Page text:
Darwin's frog with its young

Darwin's frog

Darwin's frogs have a highly unusual method of brooding and rearing their young. The males have an enlarged vocal sac in which they brood their newly hatched tadpoles. The tadpoles remain there until they have developed into little froglets, when up to 20 are released by being spat out. Darwin's frogs are also masters of disguise. When threatened, they roll over and play dead until the danger has passed, looking like dead leaves. They were discovered, as you may expect, by Charles Darwin in the forests of South America.

Scientific name: Rhinoderma darwinii

Rank: Species

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Map showing the distribution of the Darwin's frog taxa

Species range provided by WWF's Wildfinder.

The Darwin's frog can be found in a number of locations including: South America. Find out more about these places and what else lives there.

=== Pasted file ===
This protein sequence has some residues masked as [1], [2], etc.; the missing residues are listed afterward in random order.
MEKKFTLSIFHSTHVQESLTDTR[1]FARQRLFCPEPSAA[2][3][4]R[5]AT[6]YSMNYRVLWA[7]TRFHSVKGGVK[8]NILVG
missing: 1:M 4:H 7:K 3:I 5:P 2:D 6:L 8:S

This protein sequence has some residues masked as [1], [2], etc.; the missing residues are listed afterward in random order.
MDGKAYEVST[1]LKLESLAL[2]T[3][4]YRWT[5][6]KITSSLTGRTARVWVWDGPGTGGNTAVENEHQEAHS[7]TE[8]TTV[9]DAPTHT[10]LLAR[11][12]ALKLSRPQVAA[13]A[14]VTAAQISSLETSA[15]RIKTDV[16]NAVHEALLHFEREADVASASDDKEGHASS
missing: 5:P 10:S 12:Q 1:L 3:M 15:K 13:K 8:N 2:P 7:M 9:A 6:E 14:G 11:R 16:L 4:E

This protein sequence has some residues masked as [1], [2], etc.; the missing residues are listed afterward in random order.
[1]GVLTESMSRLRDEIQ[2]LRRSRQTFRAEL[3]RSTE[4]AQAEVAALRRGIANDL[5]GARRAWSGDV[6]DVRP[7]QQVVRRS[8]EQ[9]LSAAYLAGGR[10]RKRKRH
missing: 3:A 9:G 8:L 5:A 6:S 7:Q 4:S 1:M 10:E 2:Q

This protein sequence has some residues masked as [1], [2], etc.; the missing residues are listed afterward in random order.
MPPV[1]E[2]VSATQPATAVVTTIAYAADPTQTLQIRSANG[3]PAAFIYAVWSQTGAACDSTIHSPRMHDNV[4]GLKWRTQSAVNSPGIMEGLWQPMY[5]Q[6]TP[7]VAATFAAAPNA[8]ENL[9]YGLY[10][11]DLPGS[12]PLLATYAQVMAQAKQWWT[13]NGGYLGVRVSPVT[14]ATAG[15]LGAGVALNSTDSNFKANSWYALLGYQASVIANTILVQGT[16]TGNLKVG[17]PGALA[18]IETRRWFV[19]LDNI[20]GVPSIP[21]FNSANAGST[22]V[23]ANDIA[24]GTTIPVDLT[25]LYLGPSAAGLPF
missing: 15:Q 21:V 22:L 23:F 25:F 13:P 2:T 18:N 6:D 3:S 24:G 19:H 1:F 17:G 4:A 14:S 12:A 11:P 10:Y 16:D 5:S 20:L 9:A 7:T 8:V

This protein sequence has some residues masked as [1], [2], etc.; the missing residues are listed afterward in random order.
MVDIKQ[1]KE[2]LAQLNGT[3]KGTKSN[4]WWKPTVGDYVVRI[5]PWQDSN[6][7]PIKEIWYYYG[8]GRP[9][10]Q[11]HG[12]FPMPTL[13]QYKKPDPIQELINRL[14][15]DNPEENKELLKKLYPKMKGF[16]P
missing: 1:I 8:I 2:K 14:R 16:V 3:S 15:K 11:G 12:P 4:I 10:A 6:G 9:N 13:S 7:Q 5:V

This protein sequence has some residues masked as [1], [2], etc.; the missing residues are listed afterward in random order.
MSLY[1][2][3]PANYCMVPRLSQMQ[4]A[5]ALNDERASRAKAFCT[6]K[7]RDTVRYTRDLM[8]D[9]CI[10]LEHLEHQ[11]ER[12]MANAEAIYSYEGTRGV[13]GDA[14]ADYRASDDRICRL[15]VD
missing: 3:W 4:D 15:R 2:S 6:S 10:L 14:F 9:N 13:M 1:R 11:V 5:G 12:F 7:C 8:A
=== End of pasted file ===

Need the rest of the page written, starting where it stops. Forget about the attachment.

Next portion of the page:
The following habitats are found across the Darwin's frog distribution range. Find out more about these environments, what it takes to live there and what else inhabits them.


Discover what these behaviours are and how different plants and animals use them.

Additional data source: Animal Diversity Web

Conservation Status


  1. EX - Extinct
  2. EW
  3. CR - Threatened
  4. EN - Threatened
  5. VU - Threatened
  6. NT
  7. LC - Least concern

Population trend: Decreasing

Year assessed: 2004

Classified by: IUCN 3.1


  1. Life
  2. Animals
  3. Vertebrates
  4. Amphibians
  5. Frogs and toads
  6. Rhinodermatidae
  7. Rhinoderma
  8. Darwin's frog

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